Jamie Reid created the cover album art for The Sex Pistols; he was involved with the situationist movement and a strong believer in anarchy. The situationist’s ideas were very hard to accumulate, as there were several ideas about the movement, ‘Situationists focus on their cultural ideas, particularly in relation to detournement and the development of punk’. They believed in looking at real life, instead of false truths. Jamie Reid’s famous cover ‘God Save The Queen’ was known as one of ‘the single most iconic image of the punk-era’. His work involves the cutting from newspapers and combining graphical work that has and always will be recognized for it anarchistic feel. It was loved and hated at the time and some of his work has been banned in the past.
Brian Eno studied at art school, but became involved with the glam rock group ‘Roxy Music’, even though he had no musical background or playing experience. After leaving this band he became more experimental with his music creation, taking the idea of chance with lyrics and sounds, he started to see his work as art not music and called it ‘visual art’. He used sound in an abstract expressionist way, in the same way as Jackson Pollock. His work ’77 Million Paintings’ was created in 2007, and is a ‘constantly evolving sound and imagescape which continues his exploration into light as an artist’s medium and the aesthetic possibilities of “generative software”‘. This involves the combination of image and sound working together. He is known as one of the most important people to combine the art and music worlds, and is still continuing to do so today.
In a more modern perspective, an example of the link between music and art is the group, Franz Ferdinand. Having come from an artistic background (‘Hardy graduated from Glasgow School Of Art, and Thompson also posed as a life model there’) they would rehearse in The Chauteau, they were known to have’ rave-like events incorporating music and art’. In their recent career they have been known to have artists and art references throughout their careers, including music video ‘Do You Wanna’, where several artists or art works are within the gallery where it is set. Although I feel this was to attempt to put them in an art music group, they wanted the public to know they were previously from an art background, making them more popular. Another example is their album art covers, which are obviously inspired by the pop art movement, as the techniques and overall appeal is similar.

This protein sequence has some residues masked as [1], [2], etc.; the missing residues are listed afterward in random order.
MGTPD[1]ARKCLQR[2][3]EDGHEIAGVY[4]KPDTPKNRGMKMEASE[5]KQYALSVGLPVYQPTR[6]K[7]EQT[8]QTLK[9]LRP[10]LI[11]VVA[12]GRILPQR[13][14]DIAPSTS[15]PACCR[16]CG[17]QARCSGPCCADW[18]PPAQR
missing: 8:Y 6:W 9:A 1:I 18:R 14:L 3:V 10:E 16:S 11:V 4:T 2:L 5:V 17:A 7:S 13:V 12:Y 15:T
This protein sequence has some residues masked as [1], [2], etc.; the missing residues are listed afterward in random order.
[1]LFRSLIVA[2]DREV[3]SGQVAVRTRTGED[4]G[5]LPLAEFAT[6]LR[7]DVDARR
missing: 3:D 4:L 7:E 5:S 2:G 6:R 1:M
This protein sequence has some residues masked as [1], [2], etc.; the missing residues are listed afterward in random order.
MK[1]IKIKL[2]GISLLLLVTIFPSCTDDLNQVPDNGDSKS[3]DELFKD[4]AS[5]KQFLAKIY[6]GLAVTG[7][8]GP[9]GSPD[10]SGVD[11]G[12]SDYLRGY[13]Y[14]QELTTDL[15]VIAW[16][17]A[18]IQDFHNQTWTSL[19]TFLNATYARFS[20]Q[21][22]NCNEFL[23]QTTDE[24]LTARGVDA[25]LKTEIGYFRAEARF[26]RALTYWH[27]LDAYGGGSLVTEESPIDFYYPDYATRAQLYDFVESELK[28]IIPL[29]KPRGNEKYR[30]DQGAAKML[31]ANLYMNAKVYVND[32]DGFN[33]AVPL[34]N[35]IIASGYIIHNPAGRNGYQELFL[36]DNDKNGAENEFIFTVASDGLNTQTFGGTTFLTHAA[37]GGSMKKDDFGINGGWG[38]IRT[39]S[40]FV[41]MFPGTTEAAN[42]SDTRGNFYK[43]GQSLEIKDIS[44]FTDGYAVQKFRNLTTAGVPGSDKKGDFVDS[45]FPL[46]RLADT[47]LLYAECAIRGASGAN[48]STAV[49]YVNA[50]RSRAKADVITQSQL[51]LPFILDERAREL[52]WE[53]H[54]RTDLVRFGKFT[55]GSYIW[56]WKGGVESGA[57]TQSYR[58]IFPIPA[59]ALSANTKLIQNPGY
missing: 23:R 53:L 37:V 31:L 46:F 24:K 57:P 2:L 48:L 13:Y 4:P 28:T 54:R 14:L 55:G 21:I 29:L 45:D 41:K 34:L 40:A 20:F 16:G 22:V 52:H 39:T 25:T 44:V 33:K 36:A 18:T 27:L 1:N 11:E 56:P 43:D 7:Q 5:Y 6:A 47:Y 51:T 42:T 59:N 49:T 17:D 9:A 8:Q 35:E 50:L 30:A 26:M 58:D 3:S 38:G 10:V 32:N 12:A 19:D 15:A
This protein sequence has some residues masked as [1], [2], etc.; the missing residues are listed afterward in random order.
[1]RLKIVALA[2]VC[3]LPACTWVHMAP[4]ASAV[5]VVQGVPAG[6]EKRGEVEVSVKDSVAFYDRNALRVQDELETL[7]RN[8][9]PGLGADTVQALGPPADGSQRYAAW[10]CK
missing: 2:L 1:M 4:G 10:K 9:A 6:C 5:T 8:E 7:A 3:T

Graffiti is part of the hip hop culture that has been split up into various different art forms such as Graffiti, Writing, Dj-ing, MC-ing and break dancing. There is a very close culture between graffiti art and some of the big hip hop artists such as Dr Dre, 50 Cent and The Game
Grafitti art has changed dramatically since its origins, with the likes of Bansky, a famous British artist. Not much is known because he hides his identity, (WHY) but he had start his rise to fame during the great Bristol aerosol boom of the late 1980’s most of his art are cover such topics such as ethics culture and politics, Banksy successfully combines graffiti writing and a stencilling technique that stands out from all of the others.
Graffiti has also been used on a wide range of album covers which shows a direct link from art to music such as Blur, a Britpop band who have used more than one of Banksy’s piece of artwork. This album Think Tank, has been said that it inspired some of Blur’s music. They have also used Banksy artwork on another cover, Crazy Beat, which was taken from one of Bansky’s original artworks. This graffiti was destroyed soon after Blur used it for their single cover, the council simply painted over it. The image was on the side of a privately-owned building in London’s Stoke Newington, featuring a cartoon version of the Royal Family waving from the top of a balcony, the council thought that they were cleaning the building, branding that the graffiti was unclean. The image was on the side of the building for 8 years before they decided to do anything about it.
I find the history of art with combined music to be fascinating. My favourite example being ‘Charleston on the Bauhaus Roof’ because i feel the teacher’s influenced the students to start these art bands, if not for this i feel art would have not developed as successfully as it did. I also think that art and music have a strong bond because they are both very personal subjects, in that one person may like the work and another won’t. Both industries have high demands to get out to the public and show their work, and hope that people appreciate what they have created. I feel the use of experimenting and combining all of the creative fields is expanding and artists and musicians will continue to use the creative minds of each other in both fields in the future.